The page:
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- From: John Cowan <firstname.lastname@example.org>
- To: XML Dev <email@example.com>
- Date: Fri, 07 Aug 1998 14:37:18 -0400
Dean Roddey wrote:
> Hmmm. Oh well, I guess the idea is still valid though in terms of DTDs and
> Schemas in general. As they proliferate and go through versions, the ability to
> assign some form of universal ID in such as way that applications can get that
> information from the parser would be a very useful way of dealing with some of
> the potential confusion that could arise. It would be pretty simple, avoid any
> need for centralization, etc...
You could insert a PI like
at the top of the DTD.
> It would be particularly easy to apply it to Schemas and XML files, because it
> would only require the agreeing on of a particular element type of attribute
> type or extra blah="duh" statement in the <?xml ?> line perhaps. Since DTDs
> don't have anything like that (do they?), I'm not sure how it would applied to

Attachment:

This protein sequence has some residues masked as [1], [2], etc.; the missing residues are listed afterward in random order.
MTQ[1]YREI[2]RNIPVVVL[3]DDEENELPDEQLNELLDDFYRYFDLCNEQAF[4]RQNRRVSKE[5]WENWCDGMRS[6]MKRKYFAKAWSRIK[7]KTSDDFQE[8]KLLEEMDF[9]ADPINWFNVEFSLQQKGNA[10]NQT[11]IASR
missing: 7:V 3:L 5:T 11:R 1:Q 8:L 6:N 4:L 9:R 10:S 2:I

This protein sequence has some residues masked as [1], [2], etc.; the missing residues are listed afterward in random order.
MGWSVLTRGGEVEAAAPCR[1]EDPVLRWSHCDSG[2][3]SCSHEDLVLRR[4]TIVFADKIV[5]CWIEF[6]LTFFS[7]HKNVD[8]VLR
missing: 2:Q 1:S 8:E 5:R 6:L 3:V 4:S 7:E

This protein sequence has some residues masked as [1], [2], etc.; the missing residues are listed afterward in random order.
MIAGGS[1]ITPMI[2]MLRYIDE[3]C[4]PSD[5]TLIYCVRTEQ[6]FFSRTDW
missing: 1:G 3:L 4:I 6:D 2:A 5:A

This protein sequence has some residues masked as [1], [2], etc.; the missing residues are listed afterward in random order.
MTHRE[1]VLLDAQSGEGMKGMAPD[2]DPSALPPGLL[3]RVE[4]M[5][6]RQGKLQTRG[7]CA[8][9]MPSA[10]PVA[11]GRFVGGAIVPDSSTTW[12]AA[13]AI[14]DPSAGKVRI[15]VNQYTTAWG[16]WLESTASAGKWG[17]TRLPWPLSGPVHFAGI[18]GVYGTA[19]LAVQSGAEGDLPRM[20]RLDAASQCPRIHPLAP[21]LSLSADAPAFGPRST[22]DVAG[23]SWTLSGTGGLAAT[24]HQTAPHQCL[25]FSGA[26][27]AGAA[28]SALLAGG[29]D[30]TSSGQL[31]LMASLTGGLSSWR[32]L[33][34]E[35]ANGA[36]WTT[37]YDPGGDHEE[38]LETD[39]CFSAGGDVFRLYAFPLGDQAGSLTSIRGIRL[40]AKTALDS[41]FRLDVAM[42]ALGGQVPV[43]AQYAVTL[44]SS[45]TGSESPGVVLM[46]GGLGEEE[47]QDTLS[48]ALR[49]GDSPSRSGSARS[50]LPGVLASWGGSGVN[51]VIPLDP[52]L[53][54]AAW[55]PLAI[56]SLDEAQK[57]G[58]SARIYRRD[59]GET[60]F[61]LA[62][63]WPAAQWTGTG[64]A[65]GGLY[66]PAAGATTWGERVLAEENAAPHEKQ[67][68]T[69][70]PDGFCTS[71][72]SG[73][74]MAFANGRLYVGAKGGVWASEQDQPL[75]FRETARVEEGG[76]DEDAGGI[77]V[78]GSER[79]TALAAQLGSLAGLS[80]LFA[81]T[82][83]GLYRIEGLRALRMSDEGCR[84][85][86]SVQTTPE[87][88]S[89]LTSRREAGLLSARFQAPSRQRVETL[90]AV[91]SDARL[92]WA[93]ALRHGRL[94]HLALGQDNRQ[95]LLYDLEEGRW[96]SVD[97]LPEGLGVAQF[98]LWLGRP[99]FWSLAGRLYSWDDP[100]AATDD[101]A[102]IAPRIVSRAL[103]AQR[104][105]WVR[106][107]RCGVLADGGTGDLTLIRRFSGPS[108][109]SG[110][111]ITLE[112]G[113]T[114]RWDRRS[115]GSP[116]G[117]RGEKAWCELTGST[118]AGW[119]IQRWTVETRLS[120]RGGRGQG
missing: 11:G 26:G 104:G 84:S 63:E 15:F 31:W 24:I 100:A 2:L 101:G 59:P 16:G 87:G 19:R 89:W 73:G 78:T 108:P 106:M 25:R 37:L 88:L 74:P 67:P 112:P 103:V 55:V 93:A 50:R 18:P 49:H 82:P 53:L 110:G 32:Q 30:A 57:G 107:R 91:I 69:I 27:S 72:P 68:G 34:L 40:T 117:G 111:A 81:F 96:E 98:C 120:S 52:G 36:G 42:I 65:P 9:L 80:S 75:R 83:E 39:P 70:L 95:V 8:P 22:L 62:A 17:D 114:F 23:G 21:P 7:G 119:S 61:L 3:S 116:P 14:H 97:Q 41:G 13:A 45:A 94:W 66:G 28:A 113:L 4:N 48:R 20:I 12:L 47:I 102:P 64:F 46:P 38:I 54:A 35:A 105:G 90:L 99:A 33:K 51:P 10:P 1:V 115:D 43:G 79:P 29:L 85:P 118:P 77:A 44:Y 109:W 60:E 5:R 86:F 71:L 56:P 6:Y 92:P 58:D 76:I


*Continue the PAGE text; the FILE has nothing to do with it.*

> them, though they are the files that would best benefit from such a thing.
DTD files (entities containing external subsets, that is) can begin
with "<?xml ..." PIs specifying the XML version and the encoding,
just like all other external entities. Only the document entity
can have a "standalone" pseudo-attribute, though.
> Ok, so I'm confused. Maybe its just a V vs. NV thing or something. If I define
> a namespace, don't I also define a set of tags that are valid within that
Yes, but no particular way of doing this is prescribed: it can be
DTD, XML-Data, XSchema, prose in English or Japanese, or what you
will. Furthermore, the namespace name URI doesn't necessarily point
to this description. In the previous ns draft, the namespace PI
could have "src" pseudo-attributes, potentially more than one, which
defined actual schemas. This facility has been removed from the
> I always assumed that the URL that the namespace mapped to would be
> more than just a human readable unique identifier of some sort, and that it
> would define the tags that legally belong to that namespace.
It ain't necessarily so....
> So am I missing something here? Do you mean its just not required, or that its
> not been thought of at all?
It has been thought of, but is apparently considered too large a
problem to handle as yet.
John Cowan http://www.ccil.org/~cowan firstname.lastname@example.org
You tollerday donsk? N. You tolkatiff scowegian? Nn.
You spigotty anglease? Nnn. You phonio saxo? Nnnn.
Clear all so! 'Tis a Jute.... (Finnegans Wake 16.5)
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